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Sneak peek: Arduino’s Primo and Primo Core IoT duo

May 20, 2016 — by Rick Lehrbaum — 3,283 views

[Updated: May 21] — Arduino Srl unveiled a wireless-rich, IoT oriented Arduino Primo SBC and companion Primo Core module at the Maker Faire in San Mateo, Calif. on May 20.

Industrial 101

Arduino Srl is riding the IoT wave with a string of new product introductions this week. On Monday, the company unveiled the Arduino Industrial 101 single board computer, which supplements Arduino circuitry and I/O with a soldered-on WiFi module that runs Linino Linux. On May 20 at the Maker Faire in San Mateo, Calif., the company demonstrated a pair of new IoT oriented products — the “Arduino Primo” and “Arduino Primo Core” — that take wireless capabilities to the next level.

Arduino Primo (left) and Primo Core
(click images to enlarge)

Nordic nRF52 SoC

Although neither of the Primo products runs Linux, they differ significantly from previous Arduino boards, in that they don’t run their sketches on the traditional Atmega32 MCU, but instead tap the beefier, ARM Cortex-M4F MPU that’s embedded within the IoT-oriented, Nordic Semiconductor nRF52 wireless system-on-chip that implements most of the boards’ multi-wireless functions. Despite the change in MCU architecture, the Primo and Primo Core run existing Arduino sketches, and are programmed using the familiar Arduino IDE. To this end, Arduino Srl’s software team is busy ensuring that any Arduino sketch will work exactly the same on the new MCU, as on the Atmega32.

The Primo SBC offers a broad spectrum of wireless capabilities, including WiFi, BLE, NFC, and IR, with all but WiFi implemented by the Nordic Semiconductor nRF52 SoC. A second MCU-controlled wireless SoC, the Espressif ESP8266, is responsible for the board’s WiFi connectivity.

Arduino Primo Core module front (left) and back views
(click images to enlarge)

In contrast, the Primo Core dispenses with the WiFi, but offers all of the Nordic SoC’s other wireless functions, as well as the ability to execute Arduino sketches, and more, on the SoC’s internal MCU. Despite both Primo boards’ lack of Linux, the nRF52 wireless SoC imbues the new Arduinos with serious Linux-like wireless capabilities, claims Nordic. For example, the nRF52 can act as a TCP/IP Internet client and server over WiFi, and it enables NFC secure authentication and touch-to-pair. More experienced developers can develop IPv6-based Bluetooth LE applications, according to the company.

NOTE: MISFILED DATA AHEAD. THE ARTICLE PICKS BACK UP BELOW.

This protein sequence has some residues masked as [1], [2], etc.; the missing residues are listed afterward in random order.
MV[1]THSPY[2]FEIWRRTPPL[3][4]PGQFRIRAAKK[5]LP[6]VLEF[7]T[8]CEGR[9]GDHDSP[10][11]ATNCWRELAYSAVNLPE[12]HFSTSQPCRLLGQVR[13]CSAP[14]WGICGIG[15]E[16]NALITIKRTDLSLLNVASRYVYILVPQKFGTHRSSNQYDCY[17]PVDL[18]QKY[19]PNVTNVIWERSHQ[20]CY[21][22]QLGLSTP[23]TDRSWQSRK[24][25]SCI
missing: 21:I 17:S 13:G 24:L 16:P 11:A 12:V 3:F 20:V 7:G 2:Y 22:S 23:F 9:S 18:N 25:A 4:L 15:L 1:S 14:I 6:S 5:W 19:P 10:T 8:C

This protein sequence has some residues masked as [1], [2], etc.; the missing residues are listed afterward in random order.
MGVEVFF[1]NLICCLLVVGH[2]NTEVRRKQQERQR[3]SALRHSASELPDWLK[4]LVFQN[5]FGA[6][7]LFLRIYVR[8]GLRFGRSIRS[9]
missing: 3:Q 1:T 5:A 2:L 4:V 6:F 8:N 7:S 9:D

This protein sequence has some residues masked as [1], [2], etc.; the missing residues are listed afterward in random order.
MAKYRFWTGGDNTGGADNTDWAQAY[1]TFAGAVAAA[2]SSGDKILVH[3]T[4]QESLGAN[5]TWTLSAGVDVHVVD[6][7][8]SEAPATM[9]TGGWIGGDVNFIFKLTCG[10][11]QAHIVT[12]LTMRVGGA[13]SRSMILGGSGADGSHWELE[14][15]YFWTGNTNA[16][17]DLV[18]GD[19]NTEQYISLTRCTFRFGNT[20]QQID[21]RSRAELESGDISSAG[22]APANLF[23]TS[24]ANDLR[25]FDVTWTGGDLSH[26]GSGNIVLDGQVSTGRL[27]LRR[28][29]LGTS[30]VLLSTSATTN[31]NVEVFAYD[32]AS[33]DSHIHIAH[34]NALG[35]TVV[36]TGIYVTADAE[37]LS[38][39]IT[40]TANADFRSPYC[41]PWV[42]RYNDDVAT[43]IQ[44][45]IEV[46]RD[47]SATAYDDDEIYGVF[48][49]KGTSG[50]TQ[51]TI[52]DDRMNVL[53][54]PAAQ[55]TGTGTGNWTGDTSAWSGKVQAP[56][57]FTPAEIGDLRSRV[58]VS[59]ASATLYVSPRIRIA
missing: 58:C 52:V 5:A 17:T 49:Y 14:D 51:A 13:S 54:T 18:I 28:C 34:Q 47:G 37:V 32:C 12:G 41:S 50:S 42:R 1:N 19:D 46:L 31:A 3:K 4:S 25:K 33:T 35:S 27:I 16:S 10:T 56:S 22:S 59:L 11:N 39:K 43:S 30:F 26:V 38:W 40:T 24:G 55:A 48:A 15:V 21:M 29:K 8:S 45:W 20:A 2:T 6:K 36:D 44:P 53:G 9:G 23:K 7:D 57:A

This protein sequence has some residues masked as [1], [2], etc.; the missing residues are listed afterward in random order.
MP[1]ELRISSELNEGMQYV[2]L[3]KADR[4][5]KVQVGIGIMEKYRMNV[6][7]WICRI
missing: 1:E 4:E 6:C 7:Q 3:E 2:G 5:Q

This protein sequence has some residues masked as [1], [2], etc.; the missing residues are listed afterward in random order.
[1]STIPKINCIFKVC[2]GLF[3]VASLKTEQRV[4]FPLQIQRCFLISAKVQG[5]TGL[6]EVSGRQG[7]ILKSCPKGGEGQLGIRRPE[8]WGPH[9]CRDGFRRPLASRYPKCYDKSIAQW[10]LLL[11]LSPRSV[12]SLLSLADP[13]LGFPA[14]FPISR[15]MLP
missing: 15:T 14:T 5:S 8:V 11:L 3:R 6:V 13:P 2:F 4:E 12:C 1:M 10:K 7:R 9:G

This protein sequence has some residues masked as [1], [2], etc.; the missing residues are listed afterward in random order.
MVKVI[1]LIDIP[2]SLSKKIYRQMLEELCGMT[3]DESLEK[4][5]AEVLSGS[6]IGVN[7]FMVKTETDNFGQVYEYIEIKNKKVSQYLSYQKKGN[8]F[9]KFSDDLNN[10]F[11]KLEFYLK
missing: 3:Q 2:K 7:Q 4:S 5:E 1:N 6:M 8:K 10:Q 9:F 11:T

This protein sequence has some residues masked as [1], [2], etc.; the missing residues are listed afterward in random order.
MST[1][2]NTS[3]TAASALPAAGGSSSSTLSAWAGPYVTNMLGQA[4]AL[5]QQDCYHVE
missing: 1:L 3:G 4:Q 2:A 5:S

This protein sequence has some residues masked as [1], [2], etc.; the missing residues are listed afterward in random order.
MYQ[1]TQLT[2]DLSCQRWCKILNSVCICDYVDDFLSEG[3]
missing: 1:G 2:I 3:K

Arduino Primo (left) and Primo Core photos from MakerFaire 2016 (Bay Area)
(click images to enlarge)

Arduino Primo details

Although Arduino Srl has yet to post detailed specs and diagrams for the new Primo boards, we managed to obtain a preliminary block diagram of the Arduino Primo SBC, plus some interesting photos showing the circuit boards that make up the 40mm-diameter Primo Core disc.

Arduino Primo SBC (left) and its block diagram
(click images to enlarge)

As indicated by the Primo SBC’s block diagram, above, the Primo implements the following functions:
  • Processors:
    • Nordic Semiconductor nRF52832 SoC:
      • Based on an ARM Cortex-M4F CPU, clocked at 64MHz
      • Implements and manages the board’s BLE/NFC/IR wireless functions
      • Arduino sketches run here
      • Provides the GPIO signals that drive the boards Arduino shield expansion headers
    • ST Microelectronics STM32L0 SoC
      • Based on an ARM Cortex-M0+ CPU, clocked at 32MHz
      • Dedicated to higher-level control and debugging functions
    • Espressif ESP8266 SoC:
      • Reportedly based on a Tensilica Xtensa 32-bit RISC CPU, clocked at 80MHz
      • implements and manages the board’s WiFi radio and communications protocols
      • Can be switched off when not in use
  • Arduino shields headers — standard Arduino GPIO generated via the nRF52 SoC
  • Other features:
    • Micro-USB port; provides DC power input
    • Various LEDs
    • Various buttons/switches
    • DC/DC power conversion

Here are block diagrams of the Arduino Primo’s three SoCs:

Nordic Semiconductor nRF52832 simplified and detailed block diagrams
(click images to enlarge)

Block diagrams: Espressif ESP8266 (left) and ST Microelectronics STM32L0x
(click image to enlarge)

Primo Core details